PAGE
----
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Conference Proceeding

Publication Date



Energy piles are an emerging alternative for the reduction of energy consumption to heat and cool buildings. Most of the research to date has focused on thermodynamic properties or axial and radial stress and strain of piles. This paper focuses on the effects of temperature fluctuation on the capacity of driven energy piles in clayey soils. Consolidation of clay surrounding driven piles affects the pile capacity (i.e., set up in clay). The heating and cooling periods of energy piles can create the excess pore-water pressure (EPWP, ue) or relax the existing one (e.g., due to pile driving or previous thermal loads) in clayey soils (due to the contraction and expansion of water) affecting the pile capacity. In the meantime, the thermal expansion and contraction of the pile also generate or relax the EPWP in the soil, which can be computed using the cavity-expansion theory. This paper studies the resulting changes in the pile capacity due to the daily and seasonal thermal cycles. The results show that thermal cycles in an energy pile can cause a decrease in the pile capacity leading to a delay in reaching the capacity after a complete clay set up.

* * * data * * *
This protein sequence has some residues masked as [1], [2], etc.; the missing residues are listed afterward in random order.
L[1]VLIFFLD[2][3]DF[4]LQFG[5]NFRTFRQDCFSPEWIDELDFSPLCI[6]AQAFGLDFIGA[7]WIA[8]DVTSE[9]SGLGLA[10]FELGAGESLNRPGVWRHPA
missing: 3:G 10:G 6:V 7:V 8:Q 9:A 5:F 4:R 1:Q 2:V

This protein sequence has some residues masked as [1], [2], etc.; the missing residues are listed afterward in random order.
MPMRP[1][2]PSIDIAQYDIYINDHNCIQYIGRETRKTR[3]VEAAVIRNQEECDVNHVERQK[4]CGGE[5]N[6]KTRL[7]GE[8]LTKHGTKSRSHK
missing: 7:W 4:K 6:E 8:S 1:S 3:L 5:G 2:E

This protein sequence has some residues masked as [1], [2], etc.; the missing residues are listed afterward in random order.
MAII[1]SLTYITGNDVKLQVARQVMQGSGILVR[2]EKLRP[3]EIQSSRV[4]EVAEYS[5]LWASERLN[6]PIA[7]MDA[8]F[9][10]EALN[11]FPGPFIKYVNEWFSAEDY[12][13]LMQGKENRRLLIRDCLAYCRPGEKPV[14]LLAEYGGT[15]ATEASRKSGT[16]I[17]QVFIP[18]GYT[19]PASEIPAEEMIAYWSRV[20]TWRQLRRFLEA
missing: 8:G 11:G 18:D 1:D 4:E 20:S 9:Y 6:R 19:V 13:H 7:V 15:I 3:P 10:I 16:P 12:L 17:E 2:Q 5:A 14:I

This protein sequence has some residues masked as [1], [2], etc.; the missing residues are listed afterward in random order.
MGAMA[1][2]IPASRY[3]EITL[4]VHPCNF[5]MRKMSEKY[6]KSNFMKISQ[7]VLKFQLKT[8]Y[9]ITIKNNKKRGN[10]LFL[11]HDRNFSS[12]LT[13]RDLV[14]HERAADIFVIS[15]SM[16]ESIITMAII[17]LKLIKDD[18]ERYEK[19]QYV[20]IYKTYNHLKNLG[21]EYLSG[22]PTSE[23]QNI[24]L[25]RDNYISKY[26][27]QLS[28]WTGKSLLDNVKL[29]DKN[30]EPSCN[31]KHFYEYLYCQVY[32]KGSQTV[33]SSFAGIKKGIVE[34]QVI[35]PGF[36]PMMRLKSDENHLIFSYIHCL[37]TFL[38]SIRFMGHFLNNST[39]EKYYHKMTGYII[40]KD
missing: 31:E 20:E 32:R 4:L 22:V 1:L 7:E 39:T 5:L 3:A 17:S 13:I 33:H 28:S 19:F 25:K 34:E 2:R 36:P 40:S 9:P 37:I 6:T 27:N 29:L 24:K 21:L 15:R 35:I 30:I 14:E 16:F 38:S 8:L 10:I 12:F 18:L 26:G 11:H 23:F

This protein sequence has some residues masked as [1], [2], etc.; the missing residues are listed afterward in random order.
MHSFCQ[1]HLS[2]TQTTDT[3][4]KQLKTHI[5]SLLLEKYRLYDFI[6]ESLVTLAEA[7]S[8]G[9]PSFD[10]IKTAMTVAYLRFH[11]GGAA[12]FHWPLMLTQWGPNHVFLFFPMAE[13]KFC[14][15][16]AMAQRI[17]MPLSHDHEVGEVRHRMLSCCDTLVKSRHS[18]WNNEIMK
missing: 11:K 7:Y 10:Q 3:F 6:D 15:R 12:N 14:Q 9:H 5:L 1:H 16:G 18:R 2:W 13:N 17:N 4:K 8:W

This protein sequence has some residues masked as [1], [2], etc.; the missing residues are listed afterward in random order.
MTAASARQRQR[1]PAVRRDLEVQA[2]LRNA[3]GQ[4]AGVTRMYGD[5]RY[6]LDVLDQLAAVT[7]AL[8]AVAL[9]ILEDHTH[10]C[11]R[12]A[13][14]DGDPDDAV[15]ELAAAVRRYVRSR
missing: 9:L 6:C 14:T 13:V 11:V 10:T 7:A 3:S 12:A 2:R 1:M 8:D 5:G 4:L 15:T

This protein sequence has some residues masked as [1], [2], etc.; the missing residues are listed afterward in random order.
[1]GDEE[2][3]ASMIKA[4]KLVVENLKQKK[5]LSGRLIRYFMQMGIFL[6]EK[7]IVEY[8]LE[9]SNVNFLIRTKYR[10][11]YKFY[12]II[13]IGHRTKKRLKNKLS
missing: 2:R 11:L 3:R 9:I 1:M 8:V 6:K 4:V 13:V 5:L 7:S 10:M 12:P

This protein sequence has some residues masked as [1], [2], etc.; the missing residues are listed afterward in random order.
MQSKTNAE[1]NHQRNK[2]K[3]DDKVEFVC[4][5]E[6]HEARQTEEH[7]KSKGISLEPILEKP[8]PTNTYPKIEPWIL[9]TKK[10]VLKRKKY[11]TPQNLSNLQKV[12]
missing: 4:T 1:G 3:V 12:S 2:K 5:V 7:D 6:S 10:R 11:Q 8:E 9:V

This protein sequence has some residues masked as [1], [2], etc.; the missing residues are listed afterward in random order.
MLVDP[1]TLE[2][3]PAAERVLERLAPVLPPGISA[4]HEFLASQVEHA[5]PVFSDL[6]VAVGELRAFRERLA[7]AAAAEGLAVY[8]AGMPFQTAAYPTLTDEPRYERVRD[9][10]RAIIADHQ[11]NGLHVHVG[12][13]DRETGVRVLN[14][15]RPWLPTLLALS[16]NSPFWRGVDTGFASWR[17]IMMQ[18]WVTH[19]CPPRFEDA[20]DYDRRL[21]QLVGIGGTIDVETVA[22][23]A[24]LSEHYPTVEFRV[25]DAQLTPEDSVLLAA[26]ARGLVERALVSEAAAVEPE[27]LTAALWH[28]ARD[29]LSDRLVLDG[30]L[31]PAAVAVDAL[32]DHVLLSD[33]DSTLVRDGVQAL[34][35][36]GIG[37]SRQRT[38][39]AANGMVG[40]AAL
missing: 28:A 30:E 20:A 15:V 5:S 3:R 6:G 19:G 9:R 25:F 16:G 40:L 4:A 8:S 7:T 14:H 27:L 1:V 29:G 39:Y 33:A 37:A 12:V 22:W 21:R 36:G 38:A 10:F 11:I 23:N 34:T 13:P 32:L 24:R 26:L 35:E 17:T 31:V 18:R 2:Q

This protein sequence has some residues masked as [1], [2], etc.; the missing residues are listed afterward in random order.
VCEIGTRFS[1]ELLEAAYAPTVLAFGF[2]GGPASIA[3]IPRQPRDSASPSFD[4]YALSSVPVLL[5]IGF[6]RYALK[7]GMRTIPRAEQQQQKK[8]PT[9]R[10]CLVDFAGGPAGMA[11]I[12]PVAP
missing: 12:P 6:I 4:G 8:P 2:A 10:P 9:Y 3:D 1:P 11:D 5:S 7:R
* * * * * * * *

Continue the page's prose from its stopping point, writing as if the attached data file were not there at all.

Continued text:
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This material may be downloaded for personal use only. Any other use requires prior permission of the American Society of Civil Engineers. This material may be found at doi: 10.1061/9780784482094.003